Sample Bulletin Article for Genetic Shabbat
family has its stories, and Jewish families tend to be very good at sharing
them. How we got from there to here. How branches of the family came together –
or were torn apart. How we learned from those who came before us.
week on Shabbat, rabbis have the opportunity to tell stories about our
collective history and share lessons for the future as we relate the Torah
portion to modern life. Some weeks, of course, are a little more difficult than
others. Parshiyot Tazria and Metzorah, for instance, are about leprosy and
disease. Not the most comfortable topics to discuss.
it is the sometimes-uncomfortable stories of illness and disease that can
provide some of the most valuable information for our own health and the health
of families. Diseases may run in families for different reasons, yet often
arise due to our shared genetic heritage not just as family members, but as
persons from a particular ethnicity or whose ancestors came from specific parts
of the world.
health history has particular importance for persons of Jewish descent. Several
recessive genetic disorders – including Tay-Sachs disease, Gaucher disease, and
Cystic Fibrosis – are much more common among Jews. But because these diseases
only occur when two carriers have a child together, they rarely turn up in
family health history.
contrast, other diseases with a genetic component often show up in family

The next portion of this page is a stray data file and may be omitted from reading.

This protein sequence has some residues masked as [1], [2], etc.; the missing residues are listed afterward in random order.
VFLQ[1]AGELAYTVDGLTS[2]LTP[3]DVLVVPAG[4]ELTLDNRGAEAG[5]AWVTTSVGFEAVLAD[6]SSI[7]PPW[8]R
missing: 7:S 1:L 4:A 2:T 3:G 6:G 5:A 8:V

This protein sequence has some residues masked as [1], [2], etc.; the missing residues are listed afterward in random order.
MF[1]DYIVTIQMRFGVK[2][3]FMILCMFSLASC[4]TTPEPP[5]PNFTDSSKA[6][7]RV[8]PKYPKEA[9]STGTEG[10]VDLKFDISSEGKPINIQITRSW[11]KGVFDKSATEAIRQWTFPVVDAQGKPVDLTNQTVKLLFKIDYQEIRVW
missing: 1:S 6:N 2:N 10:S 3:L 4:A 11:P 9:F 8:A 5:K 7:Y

health history. Of particular concern to Jewish families are cancers related to
mutations in the BRCA genes, which can greatly increase the risk for several
cancers in both women and men. Sharing family health history can help current
generations identify shared risks and help individual family members get the
education and preventative care they need.
families gather on Shabbat and other occasions, they have an opportunity to
share and ask questions of one another to piece together health history. Make
this Shabbat a Genetic Shabbat. Discuss your health information and ask
questions of other family members. Share this information with each other and,
ultimately, with your healthcare provider, who can help you interpret it and
provide guidance to protect your family.
family health history tools and to learn more about Jewish genetic health,
visit JewishGenetics.org or contact the Norton & Elaine Sarnoff Center for
Jewish Genetics at (312) 357-4718 or firstname.lastname@example.org.